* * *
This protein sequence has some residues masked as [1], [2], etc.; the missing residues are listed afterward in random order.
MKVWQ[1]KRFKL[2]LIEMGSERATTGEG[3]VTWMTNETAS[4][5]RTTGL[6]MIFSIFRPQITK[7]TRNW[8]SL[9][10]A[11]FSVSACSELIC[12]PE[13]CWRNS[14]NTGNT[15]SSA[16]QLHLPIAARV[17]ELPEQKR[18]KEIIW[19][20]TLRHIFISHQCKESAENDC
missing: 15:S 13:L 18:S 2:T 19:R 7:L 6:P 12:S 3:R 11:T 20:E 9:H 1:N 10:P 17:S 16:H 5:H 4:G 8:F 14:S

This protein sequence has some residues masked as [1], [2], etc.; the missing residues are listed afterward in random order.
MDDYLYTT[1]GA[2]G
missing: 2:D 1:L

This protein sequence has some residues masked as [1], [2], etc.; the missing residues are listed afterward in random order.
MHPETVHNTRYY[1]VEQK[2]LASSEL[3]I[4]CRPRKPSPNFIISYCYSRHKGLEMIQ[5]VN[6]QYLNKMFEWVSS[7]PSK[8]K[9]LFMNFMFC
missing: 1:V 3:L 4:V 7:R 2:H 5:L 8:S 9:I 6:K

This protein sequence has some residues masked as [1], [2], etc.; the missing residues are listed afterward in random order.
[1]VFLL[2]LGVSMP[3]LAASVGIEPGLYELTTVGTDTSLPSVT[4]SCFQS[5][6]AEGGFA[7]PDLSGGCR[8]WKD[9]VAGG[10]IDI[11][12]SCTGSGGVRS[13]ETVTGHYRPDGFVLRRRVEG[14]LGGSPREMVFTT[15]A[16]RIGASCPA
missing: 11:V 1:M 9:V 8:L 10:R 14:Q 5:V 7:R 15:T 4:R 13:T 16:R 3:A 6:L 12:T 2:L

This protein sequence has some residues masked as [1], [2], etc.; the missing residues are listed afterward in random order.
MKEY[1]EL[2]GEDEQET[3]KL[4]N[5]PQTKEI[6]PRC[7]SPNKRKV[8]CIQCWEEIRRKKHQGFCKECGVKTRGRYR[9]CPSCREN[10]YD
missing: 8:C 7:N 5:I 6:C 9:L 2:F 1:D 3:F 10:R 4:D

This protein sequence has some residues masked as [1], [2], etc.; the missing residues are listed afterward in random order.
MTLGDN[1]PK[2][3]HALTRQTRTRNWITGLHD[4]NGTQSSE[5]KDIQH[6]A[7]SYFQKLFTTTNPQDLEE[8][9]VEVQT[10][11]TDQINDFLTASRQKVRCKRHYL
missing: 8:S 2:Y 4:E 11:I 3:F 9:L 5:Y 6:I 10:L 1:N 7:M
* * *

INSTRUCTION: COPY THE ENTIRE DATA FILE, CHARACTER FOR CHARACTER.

This protein sequence has some residues masked as [1], [2], etc.; the missing residues are listed afterward in random order.
MKVWQ[1]KRFKL[2]LIEMGSERATTGEG[3]VTWMTNETAS[4][5]RTTGL[6]MIFSIFRPQITK[7]TRNW[8]SL[9][10]A[11]FSVSACSELIC[12]PE[13]CWRNS[14]NTGNT[15]SSA[16]QLHLPIAARV[17]ELPEQKR[18]KEIIW[19][20]TLRHIFISHQCKESAENDC
missing: 15:S 13:L 18:S 2:T 19:R 7:L 6:P 12:S 3:R 11:T 20:E 9:H 1:N 10:P 17:S 16:H 5:H 4:G 8:F 14:S

This protein sequence has some residues masked as [1], [2], etc.; the missing residues are listed afterward in random order.
MDDYLYTT[1]GA[2]G
missing: 2:D 1:L

This protein sequence has some residues masked as [1], [2], etc.; the missing residues are listed afterward in random order.
MHPETVHNTRYY[1]VEQK[2]LASSEL[3]I[4]CRPRKPSPNFIISYCYSRHKGLEMIQ[5]VN[6]QYLNKMFEWVSS[7]PSK[8]K[9]LFMNFMFC
missing: 1:V 3:L 4:V 7:R 2:H 5:L 8:S 9:I 6:K

This protein sequence has some residues masked as [1], [2], etc.; the missing residues are listed afterward in random order.
[1]VFLL[2]LGVSMP[3]LAASVGIEPGLYELTTVGTDTSLPSVT[4]SCFQS[5][6]AEGGFA[7]PDLSGGCR[8]WKD[9]VAGG[10]IDI[11][12]SCTGSGGVRS[13]ETVTGHYRPDGFVLRRRVEG[14]LGGSPREMVFTT[15]A[16]RIGASCPA
missing: 11:V 1:M 9:V 8:L 10:R 14:Q 5:V 7:R 15:T 4:R 13:T 16:R 3:A 6:L 12:T 2:L

This protein sequence has some residues masked as [1], [2], etc.; the missing residues are listed afterward in random order.
MKEY[1]EL[2]GEDEQET[3]KL[4]N[5]PQTKEI[6]PRC[7]SPNKRKV[8]CIQCWEEIRRKKHQGFCKECGVKTRGRYR[9]CPSCREN[10]YD
missing: 8:C 7:N 5:I 6:C 9:L 2:F 1:D 3:F 10:R 4:D

This protein sequence has some residues masked as [1], [2], etc.; the missing residues are listed afterward in random order.
MTLGDN[1]PK[2][3]HALTRQTRTRNWITGLHD[4]NGTQSSE[5]KDIQH[6]A[7]SYFQKLFTTTNPQDLEE[8][9]VEVQT[10][11]TDQINDFLTASRQKVRCKRHYL
missing: 8:S 2:Y 4:E 11:I 3:F 9:L 5:Y 6:I 10:L 1:N 7:M